Picture Book Snob
The Enchanted Lake
Classic Irish fairy tales by Sinéad de Valera, illustrated by Alexis Sierra
The Enchanted Lake is a wonderful collection of stories that evoke a mystical, ancient Ireland. Originally published in a variety of formats between the 1950s and the 1970s, these tales were selected by Currach Books and gathered into one volume in 2005. Reissued with bewitching, atmospheric illustrations by Alexis Sierra, and a striking, stylish cover, this new edition is lovely to look at and lovely to hold.
Sinéad de Valera writes beautifully. The prose is elegant with a lyrical quality. This was my first time to read anything by this author, yet the stories were vaguely familiar. Although these tales, weren't part of my childhood, reading them feels strangely like coming home. The landscape and people portrayed are as recognisable as they are strange.
Instead of leprechauns or fairies, we encounter cunning women, mysterious elixirs, mermaids, wizards, witches, werewolves, godmothers, magical artefacts and cursed bodies of water. The dialogue, with its peculiar turns of phrase and particular sentence structures, is authentic and adds to the ambience. The stories have their roots in Irish lore but draw on European folk narratives too.
We see typical fairy tale elements such as captive maidens, wicked stepfamilies, crafty crones and events happening in threes. The pure of heart have pleasing appearances that reflect their integrity, while those with cruel intentions are as ugly as their motives. Virtues like compassion, honesty and hard work are rewarded. Lazy and deceitful characters always meet an unpleasant fate.
Anyone who is unkind to another person or even an animal will suffer. There is a comfort to the order that is carefully maintained and quickly restored if disrupted. More than one story has echoes of Cinderella, but at the same time, each tale is unique and distinctly Irish.
Instead of disclosing that her protagonists lived "happily ever after," the author concludes her tales with more elaborate expressions of the same sentiment. I love how one story ends with the following verse: "And as time passed away, They were happy and gay, For many and many years after, And their home was made bright, And filled with delight, By their children's gay frolics and laughter."
Sinéad de Valera seems like a fascinating person, she knew Maude Gonne and joined Gonne's radical nationalist women's organisation, Inghinidhe na hÉireann (Daughters of Ireland). Born Jane O'Flanagan in Balbriggan, Co. Dublin in 1878, she lived for almost 100 years, until 1975. After embracing the Irish language as an adult, she changed her name from Jane to Sinéad.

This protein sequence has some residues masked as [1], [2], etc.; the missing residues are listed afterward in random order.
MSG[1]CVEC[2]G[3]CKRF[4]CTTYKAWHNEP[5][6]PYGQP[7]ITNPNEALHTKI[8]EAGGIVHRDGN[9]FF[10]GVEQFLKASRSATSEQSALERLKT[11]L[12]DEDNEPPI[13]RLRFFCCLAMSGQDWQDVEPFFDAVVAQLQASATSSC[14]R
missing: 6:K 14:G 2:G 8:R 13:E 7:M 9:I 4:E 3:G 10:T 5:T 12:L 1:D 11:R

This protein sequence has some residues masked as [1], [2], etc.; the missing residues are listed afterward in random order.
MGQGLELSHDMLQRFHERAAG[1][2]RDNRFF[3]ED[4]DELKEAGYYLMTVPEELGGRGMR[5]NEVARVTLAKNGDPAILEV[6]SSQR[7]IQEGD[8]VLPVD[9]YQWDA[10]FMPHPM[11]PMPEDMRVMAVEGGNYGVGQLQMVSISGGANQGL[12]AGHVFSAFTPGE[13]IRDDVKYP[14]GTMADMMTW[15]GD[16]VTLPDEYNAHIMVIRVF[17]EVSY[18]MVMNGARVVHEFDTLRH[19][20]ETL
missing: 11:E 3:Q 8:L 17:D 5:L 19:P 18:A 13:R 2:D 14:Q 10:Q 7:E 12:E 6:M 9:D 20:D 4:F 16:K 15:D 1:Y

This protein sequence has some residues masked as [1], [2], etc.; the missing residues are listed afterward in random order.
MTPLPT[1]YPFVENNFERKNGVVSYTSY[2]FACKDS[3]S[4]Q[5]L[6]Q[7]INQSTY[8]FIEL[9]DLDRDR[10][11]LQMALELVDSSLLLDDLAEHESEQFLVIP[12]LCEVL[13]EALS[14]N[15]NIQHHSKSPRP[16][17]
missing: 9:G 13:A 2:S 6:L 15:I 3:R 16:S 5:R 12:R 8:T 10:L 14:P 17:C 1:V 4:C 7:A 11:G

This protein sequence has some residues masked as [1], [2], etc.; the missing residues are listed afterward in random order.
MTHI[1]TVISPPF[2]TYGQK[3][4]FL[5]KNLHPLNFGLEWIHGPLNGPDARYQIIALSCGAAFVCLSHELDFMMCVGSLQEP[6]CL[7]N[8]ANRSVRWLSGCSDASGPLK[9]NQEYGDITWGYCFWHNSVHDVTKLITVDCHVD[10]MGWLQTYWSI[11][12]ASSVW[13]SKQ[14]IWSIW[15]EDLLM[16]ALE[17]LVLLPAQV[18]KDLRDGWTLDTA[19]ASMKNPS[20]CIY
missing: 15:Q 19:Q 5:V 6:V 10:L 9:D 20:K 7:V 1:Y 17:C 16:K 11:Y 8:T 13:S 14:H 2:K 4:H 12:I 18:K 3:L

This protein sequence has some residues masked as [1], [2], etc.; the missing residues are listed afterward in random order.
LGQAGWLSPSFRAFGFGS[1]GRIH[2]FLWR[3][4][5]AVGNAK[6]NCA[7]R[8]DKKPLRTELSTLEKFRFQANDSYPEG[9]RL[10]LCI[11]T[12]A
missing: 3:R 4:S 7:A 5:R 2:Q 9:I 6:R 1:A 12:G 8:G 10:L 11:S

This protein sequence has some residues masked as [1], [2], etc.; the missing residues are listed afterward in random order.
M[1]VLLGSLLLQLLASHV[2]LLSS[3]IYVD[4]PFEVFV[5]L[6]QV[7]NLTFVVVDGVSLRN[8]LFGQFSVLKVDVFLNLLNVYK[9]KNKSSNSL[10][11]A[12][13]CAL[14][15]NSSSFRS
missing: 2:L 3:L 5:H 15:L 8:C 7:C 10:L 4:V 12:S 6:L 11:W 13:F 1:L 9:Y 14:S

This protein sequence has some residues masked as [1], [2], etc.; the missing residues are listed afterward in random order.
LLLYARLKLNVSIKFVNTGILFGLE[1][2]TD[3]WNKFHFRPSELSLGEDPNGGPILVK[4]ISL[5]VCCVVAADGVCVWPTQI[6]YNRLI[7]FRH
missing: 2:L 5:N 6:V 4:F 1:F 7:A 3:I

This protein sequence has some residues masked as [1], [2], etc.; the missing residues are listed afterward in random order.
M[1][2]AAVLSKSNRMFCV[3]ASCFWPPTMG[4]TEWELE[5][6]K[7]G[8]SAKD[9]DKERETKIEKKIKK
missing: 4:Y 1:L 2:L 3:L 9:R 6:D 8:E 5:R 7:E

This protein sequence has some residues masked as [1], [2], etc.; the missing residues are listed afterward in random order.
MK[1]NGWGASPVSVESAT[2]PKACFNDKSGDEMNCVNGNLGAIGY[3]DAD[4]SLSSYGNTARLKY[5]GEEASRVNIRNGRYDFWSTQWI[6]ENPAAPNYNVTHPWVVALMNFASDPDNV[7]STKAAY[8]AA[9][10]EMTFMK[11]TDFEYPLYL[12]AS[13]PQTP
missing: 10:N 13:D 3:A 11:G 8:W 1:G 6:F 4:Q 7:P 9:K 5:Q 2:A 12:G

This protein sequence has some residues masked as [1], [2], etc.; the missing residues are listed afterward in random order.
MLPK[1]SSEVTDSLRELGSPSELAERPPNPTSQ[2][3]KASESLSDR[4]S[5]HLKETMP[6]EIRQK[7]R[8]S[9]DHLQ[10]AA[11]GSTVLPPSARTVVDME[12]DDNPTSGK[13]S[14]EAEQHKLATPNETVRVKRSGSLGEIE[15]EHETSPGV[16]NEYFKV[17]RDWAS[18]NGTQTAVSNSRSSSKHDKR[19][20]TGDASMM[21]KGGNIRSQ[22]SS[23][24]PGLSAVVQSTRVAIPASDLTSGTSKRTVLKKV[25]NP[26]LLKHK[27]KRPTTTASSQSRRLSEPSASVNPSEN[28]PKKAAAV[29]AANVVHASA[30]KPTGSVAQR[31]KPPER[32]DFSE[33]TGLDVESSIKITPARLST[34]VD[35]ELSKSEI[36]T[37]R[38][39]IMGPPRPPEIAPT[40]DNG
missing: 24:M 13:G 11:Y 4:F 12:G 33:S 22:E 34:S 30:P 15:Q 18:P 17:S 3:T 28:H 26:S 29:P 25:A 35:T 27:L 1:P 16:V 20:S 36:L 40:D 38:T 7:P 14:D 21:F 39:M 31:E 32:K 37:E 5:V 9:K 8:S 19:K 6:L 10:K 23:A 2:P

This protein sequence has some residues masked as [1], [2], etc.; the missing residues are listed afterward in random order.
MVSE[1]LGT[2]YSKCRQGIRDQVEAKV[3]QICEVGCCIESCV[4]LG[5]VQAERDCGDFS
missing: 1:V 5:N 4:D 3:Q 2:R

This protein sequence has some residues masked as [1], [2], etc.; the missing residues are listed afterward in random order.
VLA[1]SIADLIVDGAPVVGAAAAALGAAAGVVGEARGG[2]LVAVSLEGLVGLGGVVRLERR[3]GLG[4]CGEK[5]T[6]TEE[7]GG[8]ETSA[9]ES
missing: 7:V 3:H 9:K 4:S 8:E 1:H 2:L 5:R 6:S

As well as a successful writer, Sinéad de Valera was a teacher, and a mother to seven children. Her husband was Ireland's second taoiseach (prime minister) and third president, Éamon de Valera. Sinéad de Valera hated public life, according to this article which, bizarrely, makes no reference to her career as an author and playwright, or that she published over thirty books.
Sinéad de Valera was passionate about the Irish language and a member of the Gaelic League (Conradh na Gaeilge). The league was established in 1893, to promote the Irish language, and counter the anglicisation of the country. Sinéad de Valera taught Irish to adults and one of her students was the man she would later marry.
The talent of singing is venerated in several stories and even takes on supernatural qualities at times. This is perhaps a metaphor for Ireland's native voice, and how Sinéad de Valera considered it an alluring and potent force that deserved a wider audience. The stories themselves play a part in preserving this country's innate magic and the romantic perception of the land of Erin.
Originally from Spain, artist Alexis Sierra has been living in Dublin for a number of years. His illustrations perfectly complement the text and would not look out of place in the original versions. The endpapers are stunning and every single page is ornate, decorated with a celtic border.
Best suited to children aged 11 and upwards, this timeless and charming collection would make an attractive gift for grown ups as well as young readers.
Title: The Enchanted Lake
Author: Sinéad de Valera
Illustrator: Alexis Sierra
Publisher: Currach Books
Publication Date: October 2020